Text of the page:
Before jumping directly into design, one should consider the following: What problem will the project solve? Is there a defined need to be met? Is the device or system an alternative or improvement to an existing solution? The Definition phase is an exercise in critical evaluation of the concept and determination of critical features that will demonstrate its value to potential customers.
We also want to define which users may benefit the most from the finished device. User stories focus on the clients who will interact with this product and address how they will use the product, the features they will value, as well as the user experience from start to finish.
The project’s user stories will inform the product’s design objectives (which will ultimately become specifications). These should include definition of physical parameters, such as size, weight, and materials, the core and peripheral functionality, operational range, environmental conditions, and other critical states and modes of operation. These objectives will help determine development scope, production costs, opportunities for IP, necessary certifications, and other design restrictions.
By defining your concept in detail, one is forced to think through a product from several perspectives to accommodate all aspects of design. Well-defined specifications reduce the ambiguity of a design, so you can define your product in very clear terms to an external development team who can then more accurately scope your project development.
The preliminary user stories and specifications gained through the Definition phase will help influence a project’s Discovery phase. It’s in the Discovery phase where a project undergoes high-level engineering scrutiny and development of design strategy that will eventually lead to prototyping.
Validating specifications addresses any concerns about specification cohesion. Can conflicting specifications be resolved or will we need to pivot the product concept? It can also illuminate obvious development pathways. Are they feasible? If not, what are creative alternatives to consider and how may they influence future product development, costs, and schedules?
The Discovery phase may also identify any IP needs and potential restrictions, such as existing art that may interfere. Patent development plans may need to be discussed along the way to ensure IP provisions are appropriately secured.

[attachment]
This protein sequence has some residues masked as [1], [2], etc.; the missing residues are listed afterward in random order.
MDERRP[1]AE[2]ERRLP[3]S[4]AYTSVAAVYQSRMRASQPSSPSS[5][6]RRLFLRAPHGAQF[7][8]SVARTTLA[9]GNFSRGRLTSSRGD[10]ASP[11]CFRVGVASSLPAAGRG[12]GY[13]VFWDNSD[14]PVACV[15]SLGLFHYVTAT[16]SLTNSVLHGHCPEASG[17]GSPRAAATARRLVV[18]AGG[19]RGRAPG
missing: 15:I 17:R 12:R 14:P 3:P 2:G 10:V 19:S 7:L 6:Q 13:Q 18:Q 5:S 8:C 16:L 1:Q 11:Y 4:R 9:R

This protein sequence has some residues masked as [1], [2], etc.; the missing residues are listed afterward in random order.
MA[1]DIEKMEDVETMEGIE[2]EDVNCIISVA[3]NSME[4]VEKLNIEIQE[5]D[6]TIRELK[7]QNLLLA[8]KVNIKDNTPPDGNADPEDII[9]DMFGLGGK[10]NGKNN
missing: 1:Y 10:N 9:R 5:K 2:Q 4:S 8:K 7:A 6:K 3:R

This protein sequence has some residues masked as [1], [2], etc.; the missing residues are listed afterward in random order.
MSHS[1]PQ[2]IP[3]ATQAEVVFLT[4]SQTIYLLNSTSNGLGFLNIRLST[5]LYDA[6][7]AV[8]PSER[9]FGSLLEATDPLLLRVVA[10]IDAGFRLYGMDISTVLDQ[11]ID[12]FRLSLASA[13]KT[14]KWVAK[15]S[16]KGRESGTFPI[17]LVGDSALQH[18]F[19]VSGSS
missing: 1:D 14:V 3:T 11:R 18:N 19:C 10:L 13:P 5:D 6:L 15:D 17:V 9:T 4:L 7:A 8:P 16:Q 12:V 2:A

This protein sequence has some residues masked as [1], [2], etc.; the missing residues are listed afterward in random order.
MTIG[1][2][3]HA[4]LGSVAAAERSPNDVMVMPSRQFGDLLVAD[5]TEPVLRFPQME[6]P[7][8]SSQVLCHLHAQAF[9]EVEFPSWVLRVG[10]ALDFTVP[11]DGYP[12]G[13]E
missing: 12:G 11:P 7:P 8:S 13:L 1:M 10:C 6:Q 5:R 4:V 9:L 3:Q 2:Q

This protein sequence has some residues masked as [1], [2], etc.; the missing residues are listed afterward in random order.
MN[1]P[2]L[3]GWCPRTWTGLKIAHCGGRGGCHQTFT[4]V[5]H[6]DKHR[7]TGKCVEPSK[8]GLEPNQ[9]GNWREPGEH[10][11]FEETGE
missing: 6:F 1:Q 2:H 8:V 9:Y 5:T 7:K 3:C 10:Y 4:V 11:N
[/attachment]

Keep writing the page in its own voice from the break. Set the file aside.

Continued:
Certification planning is a crucial element of the this phase. What certifications will the device require to operate within target markets, countries, and governing bodies? Certification costs and acquisition lead times will need to be factored into the development process scope and timeline, so that realistic milestone schedules can be projected. Certification requirements will dictate which resources are needed to achieve approval status, such as professional guidance, project testing, and appropriate documentation.
The Form and Function concepting of a project is a high-level engineering critique of the device. For mechanical projects, we’ll begin sourcing and evaluating samples and generating function-representative concepts that will ultimately undergo some industrial design to incorporate aesthetics. Electrical projects will include critical component identification and costing as well as block diagram and high-level schematic development to suss out any later design challenges. Projects with firmware components usually include an outline of software architecture, an anticipated flow diagram, and evaluation of existing tools or integration points to reduce development efforts. All of this will be whittled down into one or several possible design routes, which will be investigated for their anticipated design complexity and projected production costs. These will be evaluated against the design specifications to determine which approach most efficiently and elegantly achieve the development objectives.